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Swim safely with advice from faculty expert in College of Public Health

It’s that time of year. The sun is shining, and the Georgia heat is beckoning you to the pool. The next time you’re soaking in some rays and floating in the water, be sure to thank an environmental public health inspector.

Faculty expert and alumnus Chris Rustin (‘04, ‘13), DrPH, REHS, has worked on data analysis with the Georgia Department of Public Health for years to determine the biggest health and safety risks associated with public pools. Rustin worked with his colleagues to prove that semi-public community pools, such as those in apartment complexes and neighborhoods, are most frequently cited as being out of compliance for state/local health and safety codes.

As former director of Environmental Health for the Georgia Department of Public Health, Rustin and colleagues were able to publish findings from a cross-sectional study of health inspection risk-factor data from a full year, and is using that data to help educate policy makers as well as the public. Research shows that the biggest risks for community pools include lack of disinfection chemicals, which kill microorganisms, improper pH, which can irritate the eyes and reduce efficacy of chlorine disinfection, and lack of barriers to prevent drownings.

Of the state’s roughly 9,200 public, government-inspected pools, 55 percent are apartment, condominium and neighborhood pools. Of those 55 percent, Rustin looked at specific areas of concern including water chemistry, pH balance and pool barriers. Rustin’s research showed 39 percent of waterborne diseases investigated in the state from 2001-2014 occurred in pools regulated by public health officials, including public and semi-public pools.

“When there is a small body of water with a lot of people in it, bacteria and disease can spread rapidly,” he said. “Public health officials can put controls in place to quickly stop an outbreak for inspected pools.”

Rustin noted that this research would not have served the public and legislatures as well had it not been published.

“So much of the research on public pools has gone entirely under the radar,” he said. “Public health officials analyze data collected to make decisions on protecting the public, but don’t always have time or resources to publish the data — they’re more focused on completing the inspections  and taking action. By teaming up with academia, however, we can use these data to educate the public and make our communities safer for everyone.”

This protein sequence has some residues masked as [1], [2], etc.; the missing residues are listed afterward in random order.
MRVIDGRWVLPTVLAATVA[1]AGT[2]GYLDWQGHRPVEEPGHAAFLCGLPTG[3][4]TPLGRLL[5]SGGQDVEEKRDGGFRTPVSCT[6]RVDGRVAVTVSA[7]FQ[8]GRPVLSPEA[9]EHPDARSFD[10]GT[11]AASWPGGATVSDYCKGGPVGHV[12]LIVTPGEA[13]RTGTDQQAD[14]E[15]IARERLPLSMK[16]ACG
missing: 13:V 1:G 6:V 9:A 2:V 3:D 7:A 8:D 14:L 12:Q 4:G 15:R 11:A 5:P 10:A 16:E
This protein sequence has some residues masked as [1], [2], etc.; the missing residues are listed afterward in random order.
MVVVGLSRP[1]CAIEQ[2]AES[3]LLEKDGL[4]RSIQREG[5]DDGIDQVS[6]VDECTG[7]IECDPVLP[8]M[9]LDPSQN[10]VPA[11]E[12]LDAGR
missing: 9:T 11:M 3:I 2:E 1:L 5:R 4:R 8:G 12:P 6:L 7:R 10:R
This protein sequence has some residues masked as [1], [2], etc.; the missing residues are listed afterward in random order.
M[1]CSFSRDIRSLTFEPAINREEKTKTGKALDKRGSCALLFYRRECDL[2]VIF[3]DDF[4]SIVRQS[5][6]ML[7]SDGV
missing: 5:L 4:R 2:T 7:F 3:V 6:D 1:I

Before you dive into a pool this weekend, consider Rustin’s advice to stay safe:

  • Hygiene matters: Everything on your body (and other swimmers’ bodies) from sunscreen to deodorant ends up in the pool. Shower before getting in the water to keep the water clean and allow the chlorine to do its job, and shower after swimming to protect your skin.
  • Keep it clear: If the water looks cloudy, do not get in. You should be able to see to the bottom of a pool and ensure the drains covers are secured and in good condition.
  • Keep it safe: Watch for exposed wires in pool lighting, glass on the deck and any other safety hazards.
  • Report it: If you notice an unclean or unsafe pool, report the problem to management for your own safety and for those around you. It is management’s responsibility to keep the pool up to code.
  • Prepare for emergencies: Verify that there is a lifeguard on duty. If not, locate the pool safety equipment before getting in the water, and use a hardwired pool phone to contact 911 with your exact location.
  • Never swallow pool water: The germs, bacteria and chemicals in pool water get into your system and can make you ill.
  • Wear sunscreen: Always protect yourself! Reapply often, and cover your entire body.

Rustin stresses to his students the importance of conducting research and sharing findings with the public.

“I’d like to highlight the fact that Georgia Southern offers an entire program in public health — from bachelor’s to doctorate,” said Rustin. “Anyone with interest in protecting their community and educating the public should really consider a job in this field. Not only do environmental public health inspectors keep your pools safe and clean, but they also inspect public lodging, waste disposal, restaurants and tattoo facilities. This field is so important.”

For more tips on how to stay healthy in a public pool, visit https://www.cdc.gov/healthywater/swimming/swimmers/steps-healthy-swimming.html.

To learn more about the College of Public Health, visit GeorgiaSouthern.edu/JPHCOPH.

Georgia Southern University, a public Carnegie Doctoral/Research University founded in 1906, offers 119 degree programs serving 20,673 students. Through eight colleges, the University offers bachelor’s, master’s and doctoral degree programs built on more than a century of academic achievement. Georgia Southern is recognized for its student-centered and hands-on approach to education. Visit GeorgiaSouthern.edu.

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